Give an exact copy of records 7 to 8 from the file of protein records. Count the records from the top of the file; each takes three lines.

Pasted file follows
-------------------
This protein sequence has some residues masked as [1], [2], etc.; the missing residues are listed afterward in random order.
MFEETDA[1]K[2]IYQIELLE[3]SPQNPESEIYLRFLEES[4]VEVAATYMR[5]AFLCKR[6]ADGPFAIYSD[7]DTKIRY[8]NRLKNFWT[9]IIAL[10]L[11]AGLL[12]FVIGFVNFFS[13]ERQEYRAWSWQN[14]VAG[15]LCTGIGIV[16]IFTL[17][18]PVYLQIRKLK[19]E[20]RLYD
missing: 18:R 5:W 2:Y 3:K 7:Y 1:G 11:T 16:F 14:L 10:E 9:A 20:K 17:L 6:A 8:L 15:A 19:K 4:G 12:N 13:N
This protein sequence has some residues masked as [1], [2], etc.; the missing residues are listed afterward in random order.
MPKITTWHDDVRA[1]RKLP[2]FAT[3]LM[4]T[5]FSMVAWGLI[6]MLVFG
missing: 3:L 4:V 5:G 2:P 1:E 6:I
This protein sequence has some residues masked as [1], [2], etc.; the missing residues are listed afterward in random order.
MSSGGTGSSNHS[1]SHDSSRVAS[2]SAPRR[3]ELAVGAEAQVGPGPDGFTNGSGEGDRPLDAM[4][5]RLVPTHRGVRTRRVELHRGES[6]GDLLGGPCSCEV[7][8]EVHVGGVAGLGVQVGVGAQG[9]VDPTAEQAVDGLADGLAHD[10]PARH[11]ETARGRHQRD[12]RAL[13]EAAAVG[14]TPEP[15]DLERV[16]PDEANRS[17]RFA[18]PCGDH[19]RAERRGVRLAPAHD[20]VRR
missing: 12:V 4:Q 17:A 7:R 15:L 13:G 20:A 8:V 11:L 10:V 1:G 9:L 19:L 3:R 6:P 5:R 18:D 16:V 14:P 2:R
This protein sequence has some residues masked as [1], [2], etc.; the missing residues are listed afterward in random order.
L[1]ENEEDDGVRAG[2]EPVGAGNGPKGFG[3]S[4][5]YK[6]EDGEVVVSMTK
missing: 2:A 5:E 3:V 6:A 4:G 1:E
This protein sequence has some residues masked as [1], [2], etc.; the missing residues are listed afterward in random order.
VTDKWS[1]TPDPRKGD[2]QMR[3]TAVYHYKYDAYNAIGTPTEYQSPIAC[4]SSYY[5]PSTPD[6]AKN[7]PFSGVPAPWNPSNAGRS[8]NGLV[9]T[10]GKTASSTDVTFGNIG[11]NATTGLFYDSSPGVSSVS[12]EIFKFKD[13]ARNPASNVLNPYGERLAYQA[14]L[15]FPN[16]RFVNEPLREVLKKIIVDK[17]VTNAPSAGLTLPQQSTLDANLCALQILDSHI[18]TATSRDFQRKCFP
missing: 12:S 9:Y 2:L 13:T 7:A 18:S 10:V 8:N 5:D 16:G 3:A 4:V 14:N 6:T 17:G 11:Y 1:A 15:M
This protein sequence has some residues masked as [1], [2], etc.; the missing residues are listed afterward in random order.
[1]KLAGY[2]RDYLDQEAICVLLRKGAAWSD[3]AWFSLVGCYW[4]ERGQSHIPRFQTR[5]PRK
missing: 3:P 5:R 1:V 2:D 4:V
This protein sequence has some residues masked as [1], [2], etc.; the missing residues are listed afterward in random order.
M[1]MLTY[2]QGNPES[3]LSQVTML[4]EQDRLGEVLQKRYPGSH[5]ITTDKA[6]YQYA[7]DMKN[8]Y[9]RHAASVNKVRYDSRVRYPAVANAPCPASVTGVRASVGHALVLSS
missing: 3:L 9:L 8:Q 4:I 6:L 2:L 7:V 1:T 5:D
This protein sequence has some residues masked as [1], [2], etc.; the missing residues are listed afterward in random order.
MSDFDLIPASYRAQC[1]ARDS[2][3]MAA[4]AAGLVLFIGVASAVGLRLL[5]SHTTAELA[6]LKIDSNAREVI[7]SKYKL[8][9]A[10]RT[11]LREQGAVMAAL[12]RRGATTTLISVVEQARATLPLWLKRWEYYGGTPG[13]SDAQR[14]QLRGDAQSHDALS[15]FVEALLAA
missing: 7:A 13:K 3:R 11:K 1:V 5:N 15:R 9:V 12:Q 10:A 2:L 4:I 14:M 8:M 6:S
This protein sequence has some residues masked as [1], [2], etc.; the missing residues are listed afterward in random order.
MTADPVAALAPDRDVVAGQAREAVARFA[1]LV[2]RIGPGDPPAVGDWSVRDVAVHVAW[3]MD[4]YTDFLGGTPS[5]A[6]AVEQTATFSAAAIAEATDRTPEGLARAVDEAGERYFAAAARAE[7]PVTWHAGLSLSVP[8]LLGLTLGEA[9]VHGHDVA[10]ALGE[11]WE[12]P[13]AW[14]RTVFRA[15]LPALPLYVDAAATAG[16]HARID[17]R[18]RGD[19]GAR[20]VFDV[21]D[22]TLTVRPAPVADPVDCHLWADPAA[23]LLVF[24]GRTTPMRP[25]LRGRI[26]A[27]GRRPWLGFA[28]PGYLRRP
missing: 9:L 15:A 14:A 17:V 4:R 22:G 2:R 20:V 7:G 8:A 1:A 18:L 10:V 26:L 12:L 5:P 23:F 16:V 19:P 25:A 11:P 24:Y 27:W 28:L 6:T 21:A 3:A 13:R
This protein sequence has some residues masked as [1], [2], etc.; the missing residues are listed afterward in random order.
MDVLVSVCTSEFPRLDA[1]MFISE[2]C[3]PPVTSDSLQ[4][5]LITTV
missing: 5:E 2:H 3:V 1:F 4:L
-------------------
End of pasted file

This protein sequence has some residues masked as [1], [2], etc.; the missing residues are listed afterward in random order.
M[1]MLTY[2]QGNPES[3]LSQVTML[4]EQDRLGEVLQKRYPGSH[5]ITTDKA[6]YQYA[7]DMKN[8]Y[9]RHAASVNKVRYDSRVRYPAVANAPCPASVTGVRASVGHALVLSS
missing: 3:L 9:L 8:Q 4:I 6:L 2:L 7:V 1:T 5:D
This protein sequence has some residues masked as [1], [2], etc.; the missing residues are listed afterward in random order.
MSDFDLIPASYRAQC[1]ARDS[2][3]MAA[4]AAGLVLFIGVASAVGLRLL[5]SHTTAELA[6]LKIDSNAREVI[7]SKYKL[8][9]A[10]RT[11]LREQGAVMAAL[12]RRGATTTLISVVEQARATLPLWLKRWEYYGGTPG[13]SDAQR[14]QLRGDAQSHDALS[15]FVEALLAA
missing: 7:A 13:K 3:R 11:K 1:V 5:N 15:R 9:V 12:Q 10:A 2:L 4:I 14:M 8:M 6:S